Chahars

From Wikipedia, the free encyclopedia
  (Redirected from Chahar Mongols)
Jump to: navigation, search
Chahar Mongols
Regions with significant populations
 China 299,000 (1987)[1]
Languages
Chakhar dialect of Mongolian
Religion
Tibetan Buddhism and Atheism
Related ethnic groups
Mongols, Mongols in China, Bortala Mongols and Dariganga Mongols

The Chahars (Khalkha Mongolian: Цахар, Tsahar) are a subgroup of the Mongol people that speak the Chahar dialect of the Mongolian language and predominantly live in southeastern Inner Mongolia.

The Chahars were originally one of estates of Kublai Khan located around Jingzhao (now Xi'an). They moved from Shaanxi to southeastern region controlled by the Mongolia-based Northern Yuan Dynasty in the 15th century. The Chahar became a tumen of six tumen Mongols under Dayan Khan and were led by his successors, thus becoming personal appanage of the Mongolian Khans.

Oppressed by Altan Khan, the Chahars, led by Darayisung Gödeng Khan, moved eastward onto the Liao River in the middle of the 16th century. In the early 17th century Ligden Khan made an expedition to the west because of the Manchu pressure. When he died in Gansu on his way to Tibet, his son Ejei surrendered to the Manchus in 1635.

The Chahar royal family kept favorable relations with the Manchu imperial family until Makata gege, who was a daughter of Hong Taiji and married to the Chahar Mongol prince, died in 1663. When the Rebellion of the Three Feudatories erupted in 1673, the Chahar Mongol prince revolted against the Qing dynasty. He was soon crushed and, as a result, the Chahar Mongols were reorganized into the Chahar Eight Banners and moved to around Zhangjiakou Hill. The Chahar Mongols did not belong to a league but were directly controlled by the Emperor. The Qing authorities resettled some of their population from the suburbs of Hohhot and Dolonnur to Ili after the fall of the Dzungar Khanate in c. 1758. They were largely mixed with Ööled and Torguud of the region.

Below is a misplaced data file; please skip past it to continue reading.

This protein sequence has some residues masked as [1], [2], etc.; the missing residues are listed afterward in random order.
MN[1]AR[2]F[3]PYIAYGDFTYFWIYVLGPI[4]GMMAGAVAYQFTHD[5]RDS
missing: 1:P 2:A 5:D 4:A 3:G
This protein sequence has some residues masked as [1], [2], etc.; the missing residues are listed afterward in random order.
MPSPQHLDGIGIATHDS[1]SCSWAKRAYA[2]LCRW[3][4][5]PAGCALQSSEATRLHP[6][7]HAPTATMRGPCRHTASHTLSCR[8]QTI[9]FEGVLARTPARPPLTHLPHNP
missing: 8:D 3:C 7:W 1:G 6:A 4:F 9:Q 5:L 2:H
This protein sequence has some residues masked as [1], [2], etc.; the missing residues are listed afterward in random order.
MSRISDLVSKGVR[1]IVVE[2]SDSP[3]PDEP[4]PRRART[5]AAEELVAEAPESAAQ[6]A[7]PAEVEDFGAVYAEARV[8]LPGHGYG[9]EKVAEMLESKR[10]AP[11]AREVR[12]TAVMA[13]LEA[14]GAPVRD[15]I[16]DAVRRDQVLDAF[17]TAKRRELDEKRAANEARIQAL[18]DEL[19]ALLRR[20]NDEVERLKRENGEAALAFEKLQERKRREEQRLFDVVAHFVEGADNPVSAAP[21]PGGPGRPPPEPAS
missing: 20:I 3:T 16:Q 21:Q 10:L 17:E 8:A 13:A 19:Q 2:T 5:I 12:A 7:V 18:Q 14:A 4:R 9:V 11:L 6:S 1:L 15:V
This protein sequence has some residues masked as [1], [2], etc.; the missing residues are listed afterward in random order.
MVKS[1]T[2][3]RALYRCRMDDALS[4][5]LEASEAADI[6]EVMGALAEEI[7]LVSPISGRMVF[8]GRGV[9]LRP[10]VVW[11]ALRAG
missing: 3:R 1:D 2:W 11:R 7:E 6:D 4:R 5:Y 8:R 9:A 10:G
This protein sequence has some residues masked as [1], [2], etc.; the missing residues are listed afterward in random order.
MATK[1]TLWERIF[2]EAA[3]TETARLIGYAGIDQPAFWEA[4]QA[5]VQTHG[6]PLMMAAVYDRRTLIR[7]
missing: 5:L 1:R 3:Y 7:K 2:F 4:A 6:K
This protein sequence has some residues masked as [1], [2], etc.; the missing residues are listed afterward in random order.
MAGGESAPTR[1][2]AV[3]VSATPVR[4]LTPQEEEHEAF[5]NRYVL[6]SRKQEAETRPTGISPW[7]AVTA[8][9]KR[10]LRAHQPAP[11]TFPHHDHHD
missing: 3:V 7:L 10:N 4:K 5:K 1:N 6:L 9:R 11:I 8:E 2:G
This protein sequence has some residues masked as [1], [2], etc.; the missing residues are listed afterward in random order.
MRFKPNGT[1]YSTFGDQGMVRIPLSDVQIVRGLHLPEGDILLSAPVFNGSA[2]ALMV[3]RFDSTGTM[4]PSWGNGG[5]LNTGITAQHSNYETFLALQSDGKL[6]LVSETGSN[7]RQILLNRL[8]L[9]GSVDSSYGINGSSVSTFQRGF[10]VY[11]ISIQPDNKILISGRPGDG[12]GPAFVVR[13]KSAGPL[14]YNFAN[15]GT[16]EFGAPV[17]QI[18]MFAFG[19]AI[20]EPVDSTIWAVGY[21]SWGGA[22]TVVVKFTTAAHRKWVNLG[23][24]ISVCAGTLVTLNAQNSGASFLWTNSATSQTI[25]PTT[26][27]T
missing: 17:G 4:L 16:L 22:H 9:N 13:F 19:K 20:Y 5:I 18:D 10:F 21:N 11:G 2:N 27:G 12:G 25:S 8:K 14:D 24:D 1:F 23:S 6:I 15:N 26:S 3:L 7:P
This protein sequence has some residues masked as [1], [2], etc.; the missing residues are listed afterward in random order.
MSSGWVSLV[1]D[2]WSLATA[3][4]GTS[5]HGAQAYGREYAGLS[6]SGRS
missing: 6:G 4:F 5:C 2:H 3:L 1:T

When Outer Mongolia declared its independence from the Qing in 1911, 100 households under former vice-governor Sumya fled from Xinjiang via the Russian border to Mongolia. They were resettled by the Khalkha in the west of Kyakhta. Sumiya and his Tsahars contributed to the revolution of 1921. They are known as the Selenge's Tsahar since settled in Selenge.

Many of the Chinese troops during the occupation of Mongolia in 1919 were Tsahar (Chahar) Mongols Inner Mongolia, which has been a major cause for animosity between Outer Mongols (Khalkhas) and Inner Mongols.[2]

See also[edit]

References[edit]

  1. ^ ethnologue.com information
  2. ^ Bulag, Uradyn Erden (1998). Nationalism and Hybridity in Mongolia (illustrated ed.). Clarendon Press. p. 139. ISBN 0198233574. Retrieved 1 February 2014.